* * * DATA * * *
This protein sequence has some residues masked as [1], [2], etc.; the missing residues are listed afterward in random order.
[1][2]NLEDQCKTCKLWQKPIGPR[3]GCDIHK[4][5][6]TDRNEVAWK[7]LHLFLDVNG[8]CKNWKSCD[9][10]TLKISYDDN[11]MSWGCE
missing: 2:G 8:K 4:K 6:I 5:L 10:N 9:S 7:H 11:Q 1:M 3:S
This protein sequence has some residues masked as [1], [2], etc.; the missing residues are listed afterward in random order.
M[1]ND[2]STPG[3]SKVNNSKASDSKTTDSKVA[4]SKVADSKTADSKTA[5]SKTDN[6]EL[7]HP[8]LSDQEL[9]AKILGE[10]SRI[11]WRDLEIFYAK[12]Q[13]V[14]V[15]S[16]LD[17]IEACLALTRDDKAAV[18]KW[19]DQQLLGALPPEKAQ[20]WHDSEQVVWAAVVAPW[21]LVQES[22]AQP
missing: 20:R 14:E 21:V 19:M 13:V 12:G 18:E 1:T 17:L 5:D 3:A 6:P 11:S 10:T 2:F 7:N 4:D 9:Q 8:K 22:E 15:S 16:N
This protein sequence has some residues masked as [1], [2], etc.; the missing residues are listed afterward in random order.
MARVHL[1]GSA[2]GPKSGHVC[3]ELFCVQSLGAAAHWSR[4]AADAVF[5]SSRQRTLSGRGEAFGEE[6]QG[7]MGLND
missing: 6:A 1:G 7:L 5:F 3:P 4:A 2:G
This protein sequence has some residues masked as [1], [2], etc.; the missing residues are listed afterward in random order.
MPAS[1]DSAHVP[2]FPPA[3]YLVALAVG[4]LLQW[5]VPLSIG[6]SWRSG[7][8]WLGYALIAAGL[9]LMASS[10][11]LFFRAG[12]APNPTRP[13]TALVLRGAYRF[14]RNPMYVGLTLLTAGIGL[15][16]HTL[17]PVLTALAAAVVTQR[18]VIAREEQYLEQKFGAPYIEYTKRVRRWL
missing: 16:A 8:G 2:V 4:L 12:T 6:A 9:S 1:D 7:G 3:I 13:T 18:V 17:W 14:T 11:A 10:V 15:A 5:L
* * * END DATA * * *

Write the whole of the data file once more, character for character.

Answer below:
This protein sequence has some residues masked as [1], [2], etc.; the missing residues are listed afterward in random order.
[1][2]NLEDQCKTCKLWQKPIGPR[3]GCDIHK[4][5][6]TDRNEVAWK[7]LHLFLDVNG[8]CKNWKSCD[9][10]TLKISYDDN[11]MSWGCE
missing: 2:G 8:K 4:K 6:I 5:L 10:N 9:S 7:H 11:Q 1:M 3:S
This protein sequence has some residues masked as [1], [2], etc.; the missing residues are listed afterward in random order.
M[1]ND[2]STPG[3]SKVNNSKASDSKTTDSKVA[4]SKVADSKTADSKTA[5]SKTDN[6]EL[7]HP[8]LSDQEL[9]AKILGE[10]SRI[11]WRDLEIFYAK[12]Q[13]V[14]V[15]S[16]LD[17]IEACLALTRDDKAAV[18]KW[19]DQQLLGALPPEKAQ[20]WHDSEQVVWAAVVAPW[21]LVQES[22]AQP
missing: 20:R 14:E 21:V 19:M 13:V 12:G 18:E 1:T 17:L 5:D 3:A 6:P 11:S 10:T 2:F 7:N 4:D 9:Q 8:K 22:E 15:S 16:N
This protein sequence has some residues masked as [1], [2], etc.; the missing residues are listed afterward in random order.
MARVHL[1]GSA[2]GPKSGHVC[3]ELFCVQSLGAAAHWSR[4]AADAVF[5]SSRQRTLSGRGEAFGEE[6]QG[7]MGLND
missing: 6:A 1:G 7:L 5:F 3:P 4:A 2:G
This protein sequence has some residues masked as [1], [2], etc.; the missing residues are listed afterward in random order.
MPAS[1]DSAHVP[2]FPPA[3]YLVALAVG[4]LLQW[5]VPLSIG[6]SWRSG[7][8]WLGYALIAAGL[9]LMASS[10][11]LFFRAG[12]APNPTRP[13]TALVLRGAYRF[14]RNPMYVGLTLLTAGIGL[15][16]HTL[17]PVLTALAAAVVTQR[18]VIAREEQYLEQKFGAPYIEYTKRVRRWL
missing: 16:A 8:G 2:V 4:L 12:T 6:A 9:S 1:D 7:G 3:I 13:T 18:V 17:W 14:T 11:A 10:V 15:A 5:L